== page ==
Better security auditing with Auditd and the Integrity Measurement Architecture


© Photo by Kit Ishimatsu on Unsplash

© Photo by Kit Ishimatsu on Unsplash

Article from Issue 250/2021

The Integrity Measurement Architecture adds important details to your audit logs, making it easier to track an intruder's footprints.

Sometimes event logs are not enough, and you need to supply your security systems with something more. For instance, you might want to improve the detection of anomalies or facilitate the hunt for an intruder on your network. Many commercial solutions are available for file integrity monitoring in Linux. However, some budgets don't allow for a large investment. The good news is that Linux systems have a great selection of open source tools for securing systems, and these tools provide a means for maintaining file integrity at low cost. The Integrity Measurement Architecture comes in handy.

Integrity Measurement Architecture (IMA) [1] is a component of the Linux kernel's integrity subsystem (see the "Components of the Integrity Subsystem" box.) IMA is responsible for calculating hashes of files before loading them, and it supports reporting on the hashes. The integrity subsystem also consists of an Extended Verification Module (EVM) that detects tampering with offline security attribute extensions (e.g., SELinux), which are the basis for clearance decisions of the Linux Security Modules (LSM) framework.

Components of the Integrity Subsystem

Components of the Linux integrity subsystem include:

  • IMA-measurement – part of the integrity architecture based on the open standards of the Trusted Computing Group, including TPM, Trusted Boot, Trusted Software Stack (TSS), Trusted Network Connect (TNC), and Platform Trust Services (PTS)
  • IMA-appraisal – a component that extends the concept of "secure boot," checking file integrity before transferring control or allowing access to a file by the operating system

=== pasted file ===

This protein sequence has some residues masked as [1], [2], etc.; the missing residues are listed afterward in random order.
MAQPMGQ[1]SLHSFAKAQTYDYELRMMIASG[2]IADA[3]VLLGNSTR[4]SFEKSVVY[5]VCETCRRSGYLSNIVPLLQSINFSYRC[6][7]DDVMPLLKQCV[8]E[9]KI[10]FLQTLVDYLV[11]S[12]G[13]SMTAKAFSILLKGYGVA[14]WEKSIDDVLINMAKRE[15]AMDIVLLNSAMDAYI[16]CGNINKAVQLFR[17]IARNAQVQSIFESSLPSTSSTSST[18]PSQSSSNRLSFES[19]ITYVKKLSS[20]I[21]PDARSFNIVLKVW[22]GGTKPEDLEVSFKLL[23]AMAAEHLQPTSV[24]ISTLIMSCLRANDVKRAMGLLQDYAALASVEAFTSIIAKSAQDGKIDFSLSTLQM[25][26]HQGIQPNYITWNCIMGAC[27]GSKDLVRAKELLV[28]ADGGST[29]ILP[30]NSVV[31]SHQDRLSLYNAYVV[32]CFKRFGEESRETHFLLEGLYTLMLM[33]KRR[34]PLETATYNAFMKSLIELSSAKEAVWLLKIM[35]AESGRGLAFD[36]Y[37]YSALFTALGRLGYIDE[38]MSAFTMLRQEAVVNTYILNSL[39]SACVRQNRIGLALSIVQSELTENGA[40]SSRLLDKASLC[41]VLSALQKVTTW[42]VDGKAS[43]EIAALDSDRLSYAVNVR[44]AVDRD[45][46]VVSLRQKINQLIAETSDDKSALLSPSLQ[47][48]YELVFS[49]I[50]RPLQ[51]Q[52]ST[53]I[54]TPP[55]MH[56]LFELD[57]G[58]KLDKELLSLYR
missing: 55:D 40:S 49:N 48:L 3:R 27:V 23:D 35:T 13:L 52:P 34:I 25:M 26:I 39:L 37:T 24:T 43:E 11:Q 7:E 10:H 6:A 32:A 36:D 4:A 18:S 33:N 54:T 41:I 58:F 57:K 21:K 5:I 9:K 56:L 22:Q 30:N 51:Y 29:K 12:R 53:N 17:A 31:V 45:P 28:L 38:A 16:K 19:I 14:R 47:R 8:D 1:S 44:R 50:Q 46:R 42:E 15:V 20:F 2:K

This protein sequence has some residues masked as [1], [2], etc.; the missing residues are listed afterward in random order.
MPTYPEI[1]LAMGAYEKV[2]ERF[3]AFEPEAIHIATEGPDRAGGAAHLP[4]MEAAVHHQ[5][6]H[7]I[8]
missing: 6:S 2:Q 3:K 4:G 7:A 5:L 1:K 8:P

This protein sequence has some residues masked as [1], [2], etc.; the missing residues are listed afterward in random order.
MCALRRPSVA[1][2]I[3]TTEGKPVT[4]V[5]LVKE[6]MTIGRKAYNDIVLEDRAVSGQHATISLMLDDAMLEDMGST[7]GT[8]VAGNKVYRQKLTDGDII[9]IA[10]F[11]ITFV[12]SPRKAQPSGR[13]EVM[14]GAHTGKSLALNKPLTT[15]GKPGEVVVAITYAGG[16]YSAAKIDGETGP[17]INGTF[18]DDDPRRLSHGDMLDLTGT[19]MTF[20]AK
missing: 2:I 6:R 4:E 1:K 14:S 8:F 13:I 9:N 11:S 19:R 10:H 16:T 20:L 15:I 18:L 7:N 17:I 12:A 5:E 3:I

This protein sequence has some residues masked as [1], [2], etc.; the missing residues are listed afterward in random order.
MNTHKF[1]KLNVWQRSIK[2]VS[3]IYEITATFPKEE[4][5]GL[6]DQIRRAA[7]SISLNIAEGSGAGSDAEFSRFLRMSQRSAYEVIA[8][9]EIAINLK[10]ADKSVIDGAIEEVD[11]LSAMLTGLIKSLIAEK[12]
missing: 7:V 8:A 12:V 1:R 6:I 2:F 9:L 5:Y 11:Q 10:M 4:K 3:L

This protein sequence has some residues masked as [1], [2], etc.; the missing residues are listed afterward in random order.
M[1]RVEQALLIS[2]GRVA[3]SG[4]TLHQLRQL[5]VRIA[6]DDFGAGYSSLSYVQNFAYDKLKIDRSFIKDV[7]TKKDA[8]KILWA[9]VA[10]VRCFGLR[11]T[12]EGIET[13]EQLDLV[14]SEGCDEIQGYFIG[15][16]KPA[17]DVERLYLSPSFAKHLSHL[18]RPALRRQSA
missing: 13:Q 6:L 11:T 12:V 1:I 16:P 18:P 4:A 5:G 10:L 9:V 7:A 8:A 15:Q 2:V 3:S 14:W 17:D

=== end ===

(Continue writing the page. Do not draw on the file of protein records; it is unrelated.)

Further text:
• IMA-audit – a component that contains hashes of files in the system audit logs that can be used to extend the system security analysis

The IMA measurement subsystem was added in Linux 2.6.30. Appraisal came later, in Linux 3.7.

What Is IMA?

The main purpose of IMA is to detect if files have been accidentally or intentionally changed, evaluate the measurement of a file against a value stored as an extension attribute, and enforce the integrity of local files. These objectives are complemented by Mandatory Access Control (MAC) protections provided by LSM modules such as SELinux and Smack.

To ensure file integrity, IMA can work with the Trusted Platform Module (TPM) chip [2] to protect the collected hashes from tampering.

IMA provides the following functions:

  • Collect – measure a file before it is accessed.
  • Store – add the measurement to a kernel resident list, and if a hardware TPM is present, extend the IMA PCR.
  • Attest – use the TPM (if it is present) to sign the IMA PCR value, allowing a remote validation of the measurement list.
  • Appraise – enforce local validation of a measurement against a known value stored in an extended attribute of the file.
  • Protect – protect a file's security/extended attributes (including appraisal hash) against offline attack.
  • Audit – audit the file hashes.

Enabling IMA

The first step for enabling IMA is to open and replace some lines in the kernel configuration file. Listing 1 shows an example of the changes for kernel version 4.15.0.

Listing 1

Enabling IMA

$ vi /boot/config-4.15.0-126-generic
# Since 4.13